Russets are Starchy potatoes. They are medium to large, slightly flattened oval or oblong, with a light to medium brown (russet brown) color. They have sand-paper-like rough netted skin and white or yellow flesh, and their flavor is earthy and mild. Russets have fewer eyes on the skin than other potatoes making them visually appealing.
Russets are available year-round, but the peak season is from early winter to late spring. They can be stored for up to a month in a cool, dry, dark place. The container should be well-ventilated so that moisture does not collect. Keeping potatoes in the dark or covered prevents sprouting.
Are Russet Potatoes Healthy?
Russet potatoes are an excellent source of Vitamin C, B6, thiamin (B1), niacin (B3), magnesium, iron, calcium, and fiber. They contain more potassium than a banana. They have complex carbohydrates that provide energy to muscles and fuel to the brain. Niacin lowers Cholesterol and B-6 synthesizes serotonin, which regulates mood, sleep, and appetite.
Leaving the skin on potatoes is healthier as they contain many nutrients. Skins have more iron (88%), and flesh and skin together provide 80% of the daily potassium and 75% of the daily magnesium needed for good health.
Iron transports oxygen makes neurotransmitters and regulates the growth of cells that fight pathogens, thus supporting the immune system. Potassium and magnesium carry electrical charges that aid muscle contraction and stimulate nerve transmission. Potassium helps to maintain a regular heartbeat, and magnesium helps to lower blood pressure. Skins also contain phytochemicals that potentially protect from heart disease and cancer.
Boil, steam, bake, grill, or microwave whole, unpeeled Russet potatoes, cool them in the fridge, and warm them again before eating. When cooked, the starch in potatoes swells and becomes gelatinous. Refrigerating converts some of this starch to resistant starch. Repeating the process helps to create more resistant starch.
This is a great way to consume complex carbohydrates with a lower Glycemic Index (GI) and higher starch resistance. They will keep you full longer and burn more glucose during digestion to aid health and weight loss. Resistant starch (not easily digested) feeds the good bacteria in your gut, slows sugar absorption, and stabilizes blood sugar levels after meals.
Russet Potatoes for Diabetes, Arthritis, Cholesterol, Kidneys
People with Diabetes need to be mindful of carbohydrate intake. The American Diabetes Association (ADA) does recommend potatoes as part of a healthy diet as the complex carbohydrates in potatoes take longer to break down.
Cooking potatoes in ways that lower their GI and build starch resistance (explained above) allows one to include them in a healthy diet for those with Diabetes. Whole-boiled or steamed potatoes are best as they have low sugar, fat, and salt. Potato salads with low-fat dressing and healthy toppings are a good option too.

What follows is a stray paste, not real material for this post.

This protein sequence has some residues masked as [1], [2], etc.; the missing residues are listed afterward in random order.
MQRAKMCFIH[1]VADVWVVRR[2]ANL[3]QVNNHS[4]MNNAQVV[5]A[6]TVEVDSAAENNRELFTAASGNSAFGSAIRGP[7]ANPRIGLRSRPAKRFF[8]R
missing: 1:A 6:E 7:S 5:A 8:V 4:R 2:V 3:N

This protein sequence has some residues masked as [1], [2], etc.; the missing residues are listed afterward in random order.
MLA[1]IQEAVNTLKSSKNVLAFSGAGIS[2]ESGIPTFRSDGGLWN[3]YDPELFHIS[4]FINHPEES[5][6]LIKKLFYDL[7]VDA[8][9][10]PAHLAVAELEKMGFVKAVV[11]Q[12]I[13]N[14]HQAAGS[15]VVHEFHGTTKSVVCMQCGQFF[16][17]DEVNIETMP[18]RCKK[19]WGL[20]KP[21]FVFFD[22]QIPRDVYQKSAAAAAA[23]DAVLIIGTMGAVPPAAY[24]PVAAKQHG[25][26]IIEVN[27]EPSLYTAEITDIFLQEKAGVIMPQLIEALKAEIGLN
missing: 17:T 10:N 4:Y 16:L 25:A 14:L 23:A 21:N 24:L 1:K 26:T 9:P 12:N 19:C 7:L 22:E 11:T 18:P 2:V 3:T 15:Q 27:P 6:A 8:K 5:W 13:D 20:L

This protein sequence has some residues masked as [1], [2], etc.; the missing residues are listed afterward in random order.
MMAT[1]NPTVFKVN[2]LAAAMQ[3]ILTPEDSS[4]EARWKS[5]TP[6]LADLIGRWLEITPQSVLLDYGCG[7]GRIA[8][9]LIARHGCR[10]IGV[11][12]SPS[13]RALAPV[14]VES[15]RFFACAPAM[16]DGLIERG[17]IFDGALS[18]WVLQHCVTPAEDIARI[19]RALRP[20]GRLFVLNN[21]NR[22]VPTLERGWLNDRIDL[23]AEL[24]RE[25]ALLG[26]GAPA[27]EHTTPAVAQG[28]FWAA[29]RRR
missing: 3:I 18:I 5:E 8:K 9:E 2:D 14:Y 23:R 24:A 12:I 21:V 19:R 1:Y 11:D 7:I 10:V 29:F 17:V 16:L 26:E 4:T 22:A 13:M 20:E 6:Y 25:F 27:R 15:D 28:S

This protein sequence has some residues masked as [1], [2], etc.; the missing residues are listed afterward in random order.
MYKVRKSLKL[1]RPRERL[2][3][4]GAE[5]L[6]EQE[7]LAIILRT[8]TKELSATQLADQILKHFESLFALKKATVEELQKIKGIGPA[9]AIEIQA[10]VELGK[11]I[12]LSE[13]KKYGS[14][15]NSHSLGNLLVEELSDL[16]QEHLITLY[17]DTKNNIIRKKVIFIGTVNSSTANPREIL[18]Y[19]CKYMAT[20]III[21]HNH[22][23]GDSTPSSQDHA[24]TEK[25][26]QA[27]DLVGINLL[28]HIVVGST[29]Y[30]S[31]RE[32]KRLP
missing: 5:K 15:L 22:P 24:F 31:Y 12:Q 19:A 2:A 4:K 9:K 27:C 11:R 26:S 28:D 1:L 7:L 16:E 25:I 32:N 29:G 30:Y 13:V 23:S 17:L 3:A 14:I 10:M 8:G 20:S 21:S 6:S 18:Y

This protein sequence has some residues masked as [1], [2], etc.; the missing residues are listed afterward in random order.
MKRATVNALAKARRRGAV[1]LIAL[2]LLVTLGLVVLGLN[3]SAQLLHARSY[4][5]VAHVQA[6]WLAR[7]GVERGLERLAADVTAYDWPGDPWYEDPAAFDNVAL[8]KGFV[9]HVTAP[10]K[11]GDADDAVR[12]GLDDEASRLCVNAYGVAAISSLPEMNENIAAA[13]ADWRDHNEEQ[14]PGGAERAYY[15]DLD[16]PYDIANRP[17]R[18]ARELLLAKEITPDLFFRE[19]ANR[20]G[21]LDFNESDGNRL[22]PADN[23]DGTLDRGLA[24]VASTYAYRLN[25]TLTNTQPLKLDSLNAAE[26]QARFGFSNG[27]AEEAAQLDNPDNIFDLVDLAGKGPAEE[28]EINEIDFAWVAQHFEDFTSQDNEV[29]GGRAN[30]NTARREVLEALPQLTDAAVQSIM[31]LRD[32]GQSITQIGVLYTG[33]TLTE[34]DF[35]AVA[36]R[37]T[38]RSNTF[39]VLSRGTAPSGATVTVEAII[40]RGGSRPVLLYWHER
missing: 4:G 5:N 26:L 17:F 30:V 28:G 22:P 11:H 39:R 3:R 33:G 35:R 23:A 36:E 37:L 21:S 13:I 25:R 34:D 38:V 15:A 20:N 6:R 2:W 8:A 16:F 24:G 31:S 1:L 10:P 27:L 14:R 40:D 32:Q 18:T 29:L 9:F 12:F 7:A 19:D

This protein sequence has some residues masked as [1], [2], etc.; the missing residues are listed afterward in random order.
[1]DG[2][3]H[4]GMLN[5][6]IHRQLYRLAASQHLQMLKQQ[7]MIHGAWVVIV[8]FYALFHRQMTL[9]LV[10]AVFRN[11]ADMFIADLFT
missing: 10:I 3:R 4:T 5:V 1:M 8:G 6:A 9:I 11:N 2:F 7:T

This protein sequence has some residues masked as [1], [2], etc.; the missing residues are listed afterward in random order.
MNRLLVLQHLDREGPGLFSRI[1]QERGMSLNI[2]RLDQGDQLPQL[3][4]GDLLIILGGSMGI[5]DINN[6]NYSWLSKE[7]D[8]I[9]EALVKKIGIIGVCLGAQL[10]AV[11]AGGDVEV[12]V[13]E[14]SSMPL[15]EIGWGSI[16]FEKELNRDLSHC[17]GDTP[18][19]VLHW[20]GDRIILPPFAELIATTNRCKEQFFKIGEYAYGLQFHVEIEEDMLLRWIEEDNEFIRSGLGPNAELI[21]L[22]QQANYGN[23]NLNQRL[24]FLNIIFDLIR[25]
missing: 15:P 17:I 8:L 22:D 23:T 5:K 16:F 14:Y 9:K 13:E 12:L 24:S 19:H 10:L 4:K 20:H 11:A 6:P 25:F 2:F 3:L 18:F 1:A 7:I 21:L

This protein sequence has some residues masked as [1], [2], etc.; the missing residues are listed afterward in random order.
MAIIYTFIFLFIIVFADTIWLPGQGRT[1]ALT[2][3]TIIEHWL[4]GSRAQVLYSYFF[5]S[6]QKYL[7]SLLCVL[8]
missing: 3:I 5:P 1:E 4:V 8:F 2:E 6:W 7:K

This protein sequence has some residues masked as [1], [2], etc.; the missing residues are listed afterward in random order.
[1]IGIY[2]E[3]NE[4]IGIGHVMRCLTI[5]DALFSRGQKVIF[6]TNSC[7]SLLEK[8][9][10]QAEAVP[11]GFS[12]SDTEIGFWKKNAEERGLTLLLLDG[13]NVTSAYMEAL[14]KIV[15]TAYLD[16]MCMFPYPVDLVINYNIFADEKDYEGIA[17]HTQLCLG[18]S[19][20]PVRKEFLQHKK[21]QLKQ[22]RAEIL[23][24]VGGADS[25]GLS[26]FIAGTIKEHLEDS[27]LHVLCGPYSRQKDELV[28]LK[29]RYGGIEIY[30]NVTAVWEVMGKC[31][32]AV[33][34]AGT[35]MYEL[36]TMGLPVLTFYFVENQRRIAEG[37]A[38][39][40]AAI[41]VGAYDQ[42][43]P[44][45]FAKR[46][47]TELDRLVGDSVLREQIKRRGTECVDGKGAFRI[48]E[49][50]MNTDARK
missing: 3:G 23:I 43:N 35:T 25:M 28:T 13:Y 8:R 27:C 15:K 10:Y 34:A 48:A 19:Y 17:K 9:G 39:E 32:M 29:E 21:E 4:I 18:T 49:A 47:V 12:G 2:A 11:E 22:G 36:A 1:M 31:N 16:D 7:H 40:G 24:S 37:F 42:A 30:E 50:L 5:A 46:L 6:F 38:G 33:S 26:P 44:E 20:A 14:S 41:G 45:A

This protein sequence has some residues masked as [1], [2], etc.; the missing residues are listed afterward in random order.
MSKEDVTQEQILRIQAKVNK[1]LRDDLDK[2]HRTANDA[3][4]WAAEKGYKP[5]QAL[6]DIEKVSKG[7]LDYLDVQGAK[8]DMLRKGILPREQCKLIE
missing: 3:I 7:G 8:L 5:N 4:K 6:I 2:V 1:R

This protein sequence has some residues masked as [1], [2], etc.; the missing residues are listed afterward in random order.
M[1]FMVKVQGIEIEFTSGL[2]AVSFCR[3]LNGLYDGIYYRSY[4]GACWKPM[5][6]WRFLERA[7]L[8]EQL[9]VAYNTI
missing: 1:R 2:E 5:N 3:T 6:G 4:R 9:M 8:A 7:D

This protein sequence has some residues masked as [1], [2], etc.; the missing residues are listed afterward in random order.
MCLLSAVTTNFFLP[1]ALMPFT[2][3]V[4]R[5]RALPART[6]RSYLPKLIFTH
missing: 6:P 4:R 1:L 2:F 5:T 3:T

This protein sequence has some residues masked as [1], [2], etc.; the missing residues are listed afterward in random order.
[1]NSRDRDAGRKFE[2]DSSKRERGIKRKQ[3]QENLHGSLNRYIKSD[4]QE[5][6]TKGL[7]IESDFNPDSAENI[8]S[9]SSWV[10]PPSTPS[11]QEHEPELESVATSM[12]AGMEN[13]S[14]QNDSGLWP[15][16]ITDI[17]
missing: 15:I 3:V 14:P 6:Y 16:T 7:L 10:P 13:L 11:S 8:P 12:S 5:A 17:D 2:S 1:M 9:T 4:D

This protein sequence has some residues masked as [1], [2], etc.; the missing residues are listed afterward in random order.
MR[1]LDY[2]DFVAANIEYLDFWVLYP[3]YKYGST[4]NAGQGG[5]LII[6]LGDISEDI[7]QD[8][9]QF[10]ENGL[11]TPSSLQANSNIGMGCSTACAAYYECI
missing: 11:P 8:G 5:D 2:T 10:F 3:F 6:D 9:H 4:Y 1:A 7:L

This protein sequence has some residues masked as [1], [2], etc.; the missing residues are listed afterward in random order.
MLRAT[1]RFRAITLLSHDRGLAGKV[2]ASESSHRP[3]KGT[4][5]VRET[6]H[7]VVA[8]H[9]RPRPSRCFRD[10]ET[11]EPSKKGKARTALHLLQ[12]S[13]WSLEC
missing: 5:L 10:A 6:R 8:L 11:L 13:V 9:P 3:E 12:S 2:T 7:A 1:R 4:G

People with Diabetes should avoid fried and mashed potatoes. Russet potatoes have a high GI and medium Glycemic Load (GL), so their use should be limited. Nicola, Carisma, or Sweet potatoes are better options.
Anecdotal reports say that nightshades aggravate inflammation and Arthritis due to the solanine they contain. Though this is true for some, there is no scientific evidence to back it. If you have doubts, eliminate them from your diet for a couple of weeks and then slowly reintroduce them. If they trigger pain, leave them out.
Reducing Cholesterol levels is a way to mitigate Arthritis pain. A Mediterranean Diet helps one reduce cholesterol and maintain better health and weight.
The American Heart Association (AHA) recommends eating foods with more soluble fiber to lower LDL or bad cholesterol. Potatoes contain both soluble and insoluble fiber. The soluble fiber binds to bile acids and brings down cholesterol.
Eating potatoes with their skins intact (Russets are good) helps to meet the daily fiber requirements of the body, keep down cholesterol, and lower blood pressure and inflammation.
Those with Chronic Kidney Disease (CKD) are advised to limit potato consumption due to their high potassium content. However, a large percentage of potassium can be leached out of potatoes, so renal patients can eat them. It involves soaking potatoes after cooking and recooking them.
Studies on potassium content have found that mean potassium content is lowest in Idaho potatoes after they have been cut and double cooked.
Are Russet Potatoes Good for Weight Loss?
Potatoes and their skins are high in fiber (around 7gms) and protein (3gms) hence healthy and aiding in weight loss. The B vitamins in potatoes activate enzymes that help metabolism and energy production.
Blue/Purple potatoes have high antioxidant content (four times that of white potatoes) and are best for weight loss. Whites, Reds, and Russets are nutrient-dense and low-calorie, aiding weight loss. Researchers at McGill University have found that the high concentration of polyphenols in potatoes could be a key to keeping the pounds off. Since they are full of slow-burning complex carbs, they tend to make you feel full and satiated longer, thus aiding the weight loss process.
I am Anand, and I am a business owner and consultant in my day job. I have spent years studying what’s inside the products we buy. ‘Feedrer’ is a wordplay on you-know-who and talks about all things food.